Academies woo international finance
Trust schools and academies are establishing formal links with overseas partners and foreign investors as far away as China. Despite being in the state sector, their structures allow them to accept support from American millionaires or the expanding Chinese education market.
Martin Finegold, an American hedge fund entrepreneur, is sponsoring two academies in Basildon, Essex. The 50-year-old has a house in England and his children are educated here.
Jennifer Moses and Ron Beller, high-flying investment bankers whose society wedding featured in the New York Times, are sponsoring the ARK Schools King Solomon Academy in Westminster.
ARK Schools was founded by philanthropist Arpad "Arki" Busson, 44, a Swiss-French financier who is dating Hollywood actress Uma Thurman and has two children with model Elle Macpherson.
Like Mr Finegold, Ms Moses and Mr Beller made their money with Goldman Sachs in New York and are involved with ARK Schools, the education charity that is setting up five academies around London. Ms Moses and her husband also have children in the English school system. "It's giving something back to the community," Ms Moses said.
"If you are at all passionate about social mobility, then education is the absolutely key."
Although statistics backed up the perception that Americans are more philanthropic than Britons, she said it was because state spending was lower. "The failure of the school system - here and arguably in the US - to help poor children perform is a major problem," said Ms Moses.
"The academies programme offers more chances for poor children to achieve where their parents can't move to a different neighbourhood and a better school and don't know how to play the system."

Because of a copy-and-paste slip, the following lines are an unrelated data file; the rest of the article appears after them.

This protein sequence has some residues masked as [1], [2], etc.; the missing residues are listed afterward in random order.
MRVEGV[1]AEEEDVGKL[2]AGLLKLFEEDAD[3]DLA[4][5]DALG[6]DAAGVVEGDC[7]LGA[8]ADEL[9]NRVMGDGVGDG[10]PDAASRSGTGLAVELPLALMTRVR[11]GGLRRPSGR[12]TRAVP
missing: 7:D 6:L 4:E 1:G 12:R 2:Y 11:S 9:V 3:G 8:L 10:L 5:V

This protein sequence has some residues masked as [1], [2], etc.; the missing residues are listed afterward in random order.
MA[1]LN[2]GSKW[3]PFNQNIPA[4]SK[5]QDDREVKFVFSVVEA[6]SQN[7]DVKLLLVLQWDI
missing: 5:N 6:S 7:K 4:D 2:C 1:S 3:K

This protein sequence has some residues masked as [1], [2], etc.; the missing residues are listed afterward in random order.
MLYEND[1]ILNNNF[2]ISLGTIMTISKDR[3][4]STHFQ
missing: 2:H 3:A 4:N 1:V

South Wolds Community School in Nottingham is to be the first trust school to invite an international partner to its trust body.
It is forming a partnership with Nottingham University and its new subsidiary university in Shanghai, allowing the Chinese Ningbo University to send pupils to the school to hone their English-language skills before they attend university.
Alan Smithers, professor of education at the University of Buckingham, said that academy sponsors and trust school partners from overseas might find it more difficult to inject expertise into the schools. "But if it's just a matter of extra money for schools, then there's no difference between British money and overseas money," he said.
At South Wolds, the Chinese students will spend two years studying toward A-levels or the International Baccalaureate. The first six Chinese students arrive this year.
Simon Dennis, the headteacher, said the university would join the British Geological Survey and Skillforce, a British company, as a trust partner. The school will begin offering Mandarin as a language option this year, and staff exchanges with Ningbo University. Ningbo will also market the South Wolds school in China.
Mr Dennis said a positive relationship with Japanese electronics firm Canon had ended. This time he wanted the security of a formal partnership in the trust structure.
"Ningbo won't walk away," he said. "It's not about the money. There's no money involved. It's about the sharing of ideas."